Bedford said he introduced the measure at the request of constituents. He couldn’t point to any incident in which a commuter would have benefited from having a gun in the car.”

With a certain cynical glee, I note that the GOP is caught in the cross hairs of two false political gods–business and guns, but mostly I’m struck by the sheer stupidity of gun rights nuts who lose any semblance of perspective regarding public safety and common sense. The Senator has no evidence he’s right in his claim, yet he will still push forward.

Let’s forget for a minute that the greatest danger the workers have is driving 50 miles to their job (with or without a gun) and that the danger of being carjacked on the back roads of Alabama is pretty slim, and focus on why a business might want to maintain some semblance of control over what it’s employees bring onto their privately owned property. Let’s think about Michael Douglas above and make it just a little bit more difficult for him to walk onto the job site carrying a loaded weapon.

We also shouldn’t assume that having a large body of armed citizens will make the world a safer place. There’s a reason most law enforcement agencies don’t advise getting in a gun fight with criminals. Random, mass shootings generally happen very fast and in large crowded areas. (Aurora, CO lasted about 2 minutes.) Even I, as someone who doesn’t shoot guns, knows that bullets fly really fast and they rarely go exactly where we want, especially in times of duress. Why, after all, does the military keep looking for guns that fire lots and lots of bullets very quickly? Because only the trained sniper, sitting in a relatively secure spot, is a dead eye. Deer hunters don’t shoot on the run and, let’s face it, if the deer ever started shooting back none of us would eat venison. The prospect of multiple shooters, circled by law enforcement agents trying to stop the violence, can’t be positive.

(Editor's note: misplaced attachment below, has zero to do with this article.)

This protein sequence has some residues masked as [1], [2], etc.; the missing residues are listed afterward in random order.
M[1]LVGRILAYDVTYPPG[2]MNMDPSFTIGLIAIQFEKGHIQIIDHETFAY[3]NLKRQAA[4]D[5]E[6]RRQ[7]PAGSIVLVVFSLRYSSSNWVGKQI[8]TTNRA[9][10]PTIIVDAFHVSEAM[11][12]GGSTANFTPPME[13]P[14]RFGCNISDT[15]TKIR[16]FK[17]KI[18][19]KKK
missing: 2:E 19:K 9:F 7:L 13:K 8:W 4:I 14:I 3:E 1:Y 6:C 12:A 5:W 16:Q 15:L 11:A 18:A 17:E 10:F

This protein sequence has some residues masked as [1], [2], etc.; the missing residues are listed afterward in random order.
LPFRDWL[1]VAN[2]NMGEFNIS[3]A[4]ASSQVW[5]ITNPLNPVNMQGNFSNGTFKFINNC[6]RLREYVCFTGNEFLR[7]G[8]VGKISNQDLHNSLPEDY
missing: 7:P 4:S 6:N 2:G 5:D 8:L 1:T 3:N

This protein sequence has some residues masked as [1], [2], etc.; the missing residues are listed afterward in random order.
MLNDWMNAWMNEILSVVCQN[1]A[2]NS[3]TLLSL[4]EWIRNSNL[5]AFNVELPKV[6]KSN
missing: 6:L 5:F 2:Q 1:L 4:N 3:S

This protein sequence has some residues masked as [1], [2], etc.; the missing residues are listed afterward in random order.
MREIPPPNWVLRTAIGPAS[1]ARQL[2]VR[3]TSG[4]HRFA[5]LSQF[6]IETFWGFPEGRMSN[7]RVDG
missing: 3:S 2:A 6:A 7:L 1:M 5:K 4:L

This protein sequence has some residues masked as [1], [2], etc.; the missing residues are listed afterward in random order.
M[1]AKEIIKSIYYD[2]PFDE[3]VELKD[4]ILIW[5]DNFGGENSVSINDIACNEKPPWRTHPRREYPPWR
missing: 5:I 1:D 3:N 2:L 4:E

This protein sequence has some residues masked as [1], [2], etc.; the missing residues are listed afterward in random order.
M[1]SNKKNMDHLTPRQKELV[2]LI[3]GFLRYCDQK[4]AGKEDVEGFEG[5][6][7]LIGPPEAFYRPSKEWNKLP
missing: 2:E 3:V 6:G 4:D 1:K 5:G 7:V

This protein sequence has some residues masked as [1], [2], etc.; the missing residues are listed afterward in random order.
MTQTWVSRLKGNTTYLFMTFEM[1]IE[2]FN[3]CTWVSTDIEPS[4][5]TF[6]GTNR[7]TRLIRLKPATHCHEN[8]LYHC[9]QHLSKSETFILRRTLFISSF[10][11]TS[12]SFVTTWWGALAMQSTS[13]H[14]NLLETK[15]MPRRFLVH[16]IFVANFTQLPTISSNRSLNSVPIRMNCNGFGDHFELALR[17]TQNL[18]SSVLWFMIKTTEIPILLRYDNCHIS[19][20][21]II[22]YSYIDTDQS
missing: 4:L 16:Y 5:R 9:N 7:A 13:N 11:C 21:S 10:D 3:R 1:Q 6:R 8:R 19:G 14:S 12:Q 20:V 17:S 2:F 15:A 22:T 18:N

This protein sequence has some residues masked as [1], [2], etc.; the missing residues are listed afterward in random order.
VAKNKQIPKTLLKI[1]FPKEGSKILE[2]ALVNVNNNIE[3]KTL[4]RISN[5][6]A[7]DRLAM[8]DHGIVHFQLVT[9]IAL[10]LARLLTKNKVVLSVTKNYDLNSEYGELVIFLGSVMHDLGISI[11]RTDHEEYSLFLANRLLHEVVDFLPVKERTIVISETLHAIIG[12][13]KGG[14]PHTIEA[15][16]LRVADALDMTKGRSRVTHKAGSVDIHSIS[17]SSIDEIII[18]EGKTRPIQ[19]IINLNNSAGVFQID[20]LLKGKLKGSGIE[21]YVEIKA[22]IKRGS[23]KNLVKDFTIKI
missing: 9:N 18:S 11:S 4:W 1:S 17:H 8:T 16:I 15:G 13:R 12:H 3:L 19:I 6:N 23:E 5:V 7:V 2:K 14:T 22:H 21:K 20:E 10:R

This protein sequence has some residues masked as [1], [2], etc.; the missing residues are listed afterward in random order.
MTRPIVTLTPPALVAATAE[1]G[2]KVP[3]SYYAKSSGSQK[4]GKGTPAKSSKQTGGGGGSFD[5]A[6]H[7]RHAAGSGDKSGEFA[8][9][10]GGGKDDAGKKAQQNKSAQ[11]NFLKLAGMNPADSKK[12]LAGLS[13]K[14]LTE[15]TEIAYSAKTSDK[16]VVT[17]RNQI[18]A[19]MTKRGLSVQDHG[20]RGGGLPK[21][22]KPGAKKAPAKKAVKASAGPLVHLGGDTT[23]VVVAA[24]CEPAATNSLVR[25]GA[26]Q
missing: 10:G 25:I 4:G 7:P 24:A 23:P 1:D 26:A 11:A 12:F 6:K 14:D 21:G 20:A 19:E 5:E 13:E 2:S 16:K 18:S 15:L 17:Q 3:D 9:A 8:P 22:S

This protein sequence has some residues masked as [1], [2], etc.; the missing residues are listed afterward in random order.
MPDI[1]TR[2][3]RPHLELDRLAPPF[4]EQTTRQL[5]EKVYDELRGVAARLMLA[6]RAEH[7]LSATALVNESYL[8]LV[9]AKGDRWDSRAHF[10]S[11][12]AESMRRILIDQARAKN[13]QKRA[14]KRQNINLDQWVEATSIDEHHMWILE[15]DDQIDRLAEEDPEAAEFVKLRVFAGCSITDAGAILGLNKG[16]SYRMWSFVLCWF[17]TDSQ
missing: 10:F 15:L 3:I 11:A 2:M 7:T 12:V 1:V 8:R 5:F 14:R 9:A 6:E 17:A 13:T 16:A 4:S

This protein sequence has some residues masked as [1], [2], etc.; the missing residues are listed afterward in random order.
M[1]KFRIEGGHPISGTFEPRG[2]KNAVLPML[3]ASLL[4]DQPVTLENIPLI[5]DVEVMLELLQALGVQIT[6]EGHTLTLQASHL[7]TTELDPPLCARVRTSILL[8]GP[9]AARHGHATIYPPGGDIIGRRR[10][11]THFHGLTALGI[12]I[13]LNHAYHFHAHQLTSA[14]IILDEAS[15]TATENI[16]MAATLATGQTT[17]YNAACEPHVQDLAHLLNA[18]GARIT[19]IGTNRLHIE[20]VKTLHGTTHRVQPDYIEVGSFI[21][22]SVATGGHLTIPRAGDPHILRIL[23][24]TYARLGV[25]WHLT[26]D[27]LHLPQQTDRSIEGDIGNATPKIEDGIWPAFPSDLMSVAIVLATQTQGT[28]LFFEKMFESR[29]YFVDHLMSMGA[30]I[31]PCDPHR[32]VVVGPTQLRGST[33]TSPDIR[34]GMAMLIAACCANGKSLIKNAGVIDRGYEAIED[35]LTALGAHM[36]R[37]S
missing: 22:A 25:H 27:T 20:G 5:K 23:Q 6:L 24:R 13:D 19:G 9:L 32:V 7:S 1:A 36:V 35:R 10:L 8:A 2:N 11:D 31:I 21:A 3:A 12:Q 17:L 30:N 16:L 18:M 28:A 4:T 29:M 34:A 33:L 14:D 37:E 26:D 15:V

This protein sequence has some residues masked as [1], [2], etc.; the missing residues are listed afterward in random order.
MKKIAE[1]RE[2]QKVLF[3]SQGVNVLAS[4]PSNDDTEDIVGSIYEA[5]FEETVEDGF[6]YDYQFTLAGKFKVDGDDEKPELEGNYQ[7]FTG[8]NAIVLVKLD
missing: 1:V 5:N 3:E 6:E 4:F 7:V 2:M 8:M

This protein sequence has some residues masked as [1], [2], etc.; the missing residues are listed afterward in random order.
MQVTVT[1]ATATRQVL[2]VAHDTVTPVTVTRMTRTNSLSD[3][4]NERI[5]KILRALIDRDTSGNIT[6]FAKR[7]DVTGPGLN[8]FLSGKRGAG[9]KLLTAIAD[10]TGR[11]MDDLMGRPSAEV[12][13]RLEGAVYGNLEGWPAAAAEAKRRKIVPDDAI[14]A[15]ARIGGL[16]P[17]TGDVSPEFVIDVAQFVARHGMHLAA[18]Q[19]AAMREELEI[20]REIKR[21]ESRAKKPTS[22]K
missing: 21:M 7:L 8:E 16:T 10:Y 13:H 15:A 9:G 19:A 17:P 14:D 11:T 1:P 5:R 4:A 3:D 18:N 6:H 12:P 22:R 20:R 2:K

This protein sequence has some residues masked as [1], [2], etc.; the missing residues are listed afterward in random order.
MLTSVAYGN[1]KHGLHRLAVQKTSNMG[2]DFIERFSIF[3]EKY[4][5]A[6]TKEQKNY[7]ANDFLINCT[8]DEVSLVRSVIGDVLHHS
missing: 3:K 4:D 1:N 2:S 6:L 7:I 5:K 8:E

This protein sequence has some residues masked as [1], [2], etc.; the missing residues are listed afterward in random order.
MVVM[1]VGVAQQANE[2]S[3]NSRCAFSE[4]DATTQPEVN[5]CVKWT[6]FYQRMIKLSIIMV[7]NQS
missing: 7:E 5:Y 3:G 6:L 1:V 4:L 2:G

Like most Americans, I don’t really have a problem with guns, per se. I think our right to bear arms, to hunt, and to shoot recreationally is an important part of our cultural and historical heritage. While I’ll admit I do all my big game hunting at HEB, I’m glad my friends shoot deer and turkey (and even more glad when they share). As the bumper sticker says–I didn’t climb to the top of the food chain to eat vegetables. I’ll also admit that crazy people who want to shoot up the workplace aren’t going to look at a sign on the door that says “No weapons” and think “Darn! I guess I’ll have to go off company property to be a homicidal maniac.”

But, let’s keep some perspective. While guns don’t kill people (people kill people), pissed off people with guns are a lot more dangerous that someone without a gun. The guy in the deer stand is pretty relaxed. The guy who just drove 50 miles at 6:00 probably isn’t. Let’s start being big boys and girls and have an honest and open conversation about guns. Change the language and perhaps we change the culture.

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About John Wegner
John Wegner is a Professor of English where he also serves as the Dean of the Freshman College. He and Lana, his wife, have been married over 25 years. They are the parents of two great sons who (so far) haven't ever needed bail money.